McClannahan, L.E. & Krantz, P.J. (1998). Activity schedules for children with autism: Teaching independent behavior. Bethesda, MD: Woodbine House.
Reviewed by Catherine Maurice, PhD
ASAT Co-Founder and Advisory Board Member
Currently, popular works on autism intervention tend to fall into a few broad categories including, but not limited to:
McClannahan and Krantz have written such a book. Their Activity Schedules for Children with Autism offers practical, step by step advice on how parents and teachers can help children to learn and to function with greatly reduced adult supervision. Using the teaching tool called “activity schedules”—sets of pictures or words that cue a child to engage in a sequence of activities—they demonstrate how children can be taught to independently engage in everything from playing with toys to holding social conversation without reliance on constant adult prompting. For the many parents who cannot access good, center- based programs for their child; this book represents a generous source of truly expert knowledge and concrete assistance. For those who want to increase their effectiveness in working with autistic children, this work provides clear discussion and clear examples of an important teaching tool. Chapters cover topics of assessing a child’s readiness to use activity schedules, as well as constructing, introducing, monitoring and fading such schedules. Apparent throughout the work is the authors’ deep and caring commitment to increase independence, choice and social interaction for the children they serve.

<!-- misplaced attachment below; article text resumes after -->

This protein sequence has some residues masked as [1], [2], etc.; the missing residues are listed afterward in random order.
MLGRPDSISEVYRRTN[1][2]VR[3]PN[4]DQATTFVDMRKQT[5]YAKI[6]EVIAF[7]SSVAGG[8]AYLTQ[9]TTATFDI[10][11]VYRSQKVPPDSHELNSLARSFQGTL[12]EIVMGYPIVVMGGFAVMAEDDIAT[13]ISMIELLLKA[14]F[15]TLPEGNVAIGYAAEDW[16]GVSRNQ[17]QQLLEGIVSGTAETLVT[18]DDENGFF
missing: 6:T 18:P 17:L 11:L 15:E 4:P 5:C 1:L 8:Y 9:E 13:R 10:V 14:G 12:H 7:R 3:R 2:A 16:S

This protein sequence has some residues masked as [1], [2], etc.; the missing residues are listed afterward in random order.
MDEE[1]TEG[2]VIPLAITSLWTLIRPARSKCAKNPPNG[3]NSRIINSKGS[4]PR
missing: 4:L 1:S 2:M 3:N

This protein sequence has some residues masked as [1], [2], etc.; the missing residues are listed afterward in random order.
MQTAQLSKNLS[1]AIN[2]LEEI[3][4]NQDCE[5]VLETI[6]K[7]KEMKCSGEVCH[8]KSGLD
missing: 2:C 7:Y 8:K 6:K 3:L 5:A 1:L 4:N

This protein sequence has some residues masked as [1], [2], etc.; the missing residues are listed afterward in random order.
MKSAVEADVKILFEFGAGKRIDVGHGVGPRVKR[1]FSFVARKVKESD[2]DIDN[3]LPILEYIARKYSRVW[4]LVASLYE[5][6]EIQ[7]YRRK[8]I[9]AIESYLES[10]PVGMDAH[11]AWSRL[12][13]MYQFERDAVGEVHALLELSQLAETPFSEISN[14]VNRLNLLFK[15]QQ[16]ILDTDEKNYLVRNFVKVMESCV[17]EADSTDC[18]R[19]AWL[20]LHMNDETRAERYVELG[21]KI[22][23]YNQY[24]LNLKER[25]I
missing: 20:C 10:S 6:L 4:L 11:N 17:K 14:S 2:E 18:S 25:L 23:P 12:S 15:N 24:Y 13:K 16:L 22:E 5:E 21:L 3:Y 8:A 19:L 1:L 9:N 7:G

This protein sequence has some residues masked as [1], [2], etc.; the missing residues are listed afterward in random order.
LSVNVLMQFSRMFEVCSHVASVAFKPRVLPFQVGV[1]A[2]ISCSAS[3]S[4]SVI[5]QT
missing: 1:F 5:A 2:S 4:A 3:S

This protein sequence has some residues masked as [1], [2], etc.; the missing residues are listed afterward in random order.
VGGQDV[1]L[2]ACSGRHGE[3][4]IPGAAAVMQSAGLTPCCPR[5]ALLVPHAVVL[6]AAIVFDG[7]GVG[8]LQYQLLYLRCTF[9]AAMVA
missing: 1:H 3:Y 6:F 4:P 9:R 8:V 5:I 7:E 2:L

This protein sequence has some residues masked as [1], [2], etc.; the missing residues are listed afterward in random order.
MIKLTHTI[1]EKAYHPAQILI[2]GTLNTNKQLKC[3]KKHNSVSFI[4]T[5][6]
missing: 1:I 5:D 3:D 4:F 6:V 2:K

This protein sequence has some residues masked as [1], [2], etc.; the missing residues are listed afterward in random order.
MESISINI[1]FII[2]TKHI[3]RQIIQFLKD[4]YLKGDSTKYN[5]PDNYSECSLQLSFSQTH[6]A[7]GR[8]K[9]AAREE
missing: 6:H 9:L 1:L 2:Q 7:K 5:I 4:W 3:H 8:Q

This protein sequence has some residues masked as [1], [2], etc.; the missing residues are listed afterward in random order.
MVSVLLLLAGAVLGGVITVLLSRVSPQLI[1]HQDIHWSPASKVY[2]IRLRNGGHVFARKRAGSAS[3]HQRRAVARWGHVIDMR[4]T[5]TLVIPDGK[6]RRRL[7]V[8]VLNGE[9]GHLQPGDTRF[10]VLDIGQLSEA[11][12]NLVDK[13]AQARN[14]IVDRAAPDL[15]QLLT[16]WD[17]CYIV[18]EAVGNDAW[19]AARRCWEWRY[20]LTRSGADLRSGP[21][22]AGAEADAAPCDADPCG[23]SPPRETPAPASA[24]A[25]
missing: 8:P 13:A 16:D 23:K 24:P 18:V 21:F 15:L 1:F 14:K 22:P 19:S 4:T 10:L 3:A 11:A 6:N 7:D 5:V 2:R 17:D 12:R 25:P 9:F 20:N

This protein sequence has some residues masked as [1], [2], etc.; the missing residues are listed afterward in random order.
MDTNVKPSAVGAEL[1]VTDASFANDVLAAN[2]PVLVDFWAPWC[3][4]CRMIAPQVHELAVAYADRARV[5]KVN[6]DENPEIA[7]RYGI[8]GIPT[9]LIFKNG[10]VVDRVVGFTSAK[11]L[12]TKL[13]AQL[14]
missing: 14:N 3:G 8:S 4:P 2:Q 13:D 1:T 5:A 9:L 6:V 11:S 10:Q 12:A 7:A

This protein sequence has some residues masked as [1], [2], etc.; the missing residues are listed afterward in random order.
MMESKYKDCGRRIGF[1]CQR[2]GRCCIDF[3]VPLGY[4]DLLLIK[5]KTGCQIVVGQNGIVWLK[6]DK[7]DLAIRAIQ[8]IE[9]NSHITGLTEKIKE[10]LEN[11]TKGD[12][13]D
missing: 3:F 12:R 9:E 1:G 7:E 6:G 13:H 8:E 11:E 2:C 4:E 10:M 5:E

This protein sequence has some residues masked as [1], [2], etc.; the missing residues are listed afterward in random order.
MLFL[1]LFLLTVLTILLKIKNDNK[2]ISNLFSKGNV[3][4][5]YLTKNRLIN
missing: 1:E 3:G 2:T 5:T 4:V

Citation for this article:
Maurice, C.(1999). Book review: Unwrapping the gifts of independence and choice: Activity schedules for children with autism: Teaching independent behavior. Science in Autism Treatment, 1(1), 12.